Fast and Accurate 4D Flow MRI for Cardiovascular Blood Flow Assessment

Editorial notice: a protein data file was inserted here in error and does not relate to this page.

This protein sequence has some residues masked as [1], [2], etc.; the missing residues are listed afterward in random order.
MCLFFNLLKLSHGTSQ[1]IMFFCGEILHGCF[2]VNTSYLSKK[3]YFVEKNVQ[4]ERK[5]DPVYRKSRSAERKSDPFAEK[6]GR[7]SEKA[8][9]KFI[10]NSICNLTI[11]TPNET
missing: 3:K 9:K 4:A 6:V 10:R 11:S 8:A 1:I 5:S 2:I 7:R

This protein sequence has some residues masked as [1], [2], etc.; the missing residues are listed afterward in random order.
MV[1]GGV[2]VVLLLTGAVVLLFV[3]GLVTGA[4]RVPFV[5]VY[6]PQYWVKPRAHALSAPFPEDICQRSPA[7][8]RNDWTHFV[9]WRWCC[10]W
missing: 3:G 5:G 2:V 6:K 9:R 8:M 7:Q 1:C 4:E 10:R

Sammanfattning: The investigation of blood flow is essential in understanding the physiology and pathophysiology of the cardiovascular system. Small irregularities in blood flow may over time evolve to more serious conditions. While the blood flow in a healthy human appears to be predominately laminar, turbulent or transitional blood flow is thought to be involved in the pathogenesis of several cardiovascular diseases. Wall shear stress (WSS) is the frictional force of blood on the vessel wall and has been linked to the pathogenesis of atherosclerosis and aneurysms. Despite the importance of hemodynamic factors, cardiovascular diagnostics largely relies on the indirect estimation of function based on morphological data.Time-resolved three-dimensional (3D) phase-contrast magnetic resonance imaging (MRI), often referred to as 4D flow MRI, is a versatile and non-invasive tool for cardiovascular blood flow assessment. The use of 4D flow MRI permits estimation of flow volumes, pressure losses, WSS, turbulence intensity and many other unique hemodynamic parameters. However, 4D flow MRI suffer from long scan times, sometimes over 40 minutes. Furthermore, the accuracy of the many different 4D flow MRI-based applications and estimates have not been thoroughly examined.In this thesis, the accuracy of PC-MRI turbulence mapping and MRI-based WSS estimation was investigated by using numerical simulations of MRI flow measurements. While the results from the turbulence mapping agreed well with reference values from computational fluid dynamics data, the accuracy of the MRI-based WSS estimates were found to be highly sensitive to different parameters, especially to spatial resolution, and WSS values over 5 N/m2 were not well resolved.To reduce the scan time, a 4D flow MRI sequence using spiral k-space trajectories was implemented and validated in-vivo and in-vitro. The scan time was reduced by more than two-fold compared to a conventional Cartesian acquisition already accelerated using SENSE factor 2, and the data quality was maintained. For a 4D flow scan of the human heart, the use of spiral k-space trajectories resulted in a scan time of around 13 min, compared to 30 min for the Cartesian acquisition. By combining parallel imaging and spiral trajectories, the total scan time for a 4D flow measurement of the whole heart may in a near future be reduced to less than 5 min. The scan time reduction may also be traded for higher spatial resolution.Numerical simulations of 4D flow measurements may act as an important tool for future optimization and validation of the spiral 4D flow sequence. The scan-time reductions offered by the spiral k-space trajectories can help to cut costs, save time, reduce discomfort for the patient as well as decrease the risk for motion artifacts. These benefits may facilitate an expanded clinical and investigative use of 4D flow MRI, including larger patient research studies.
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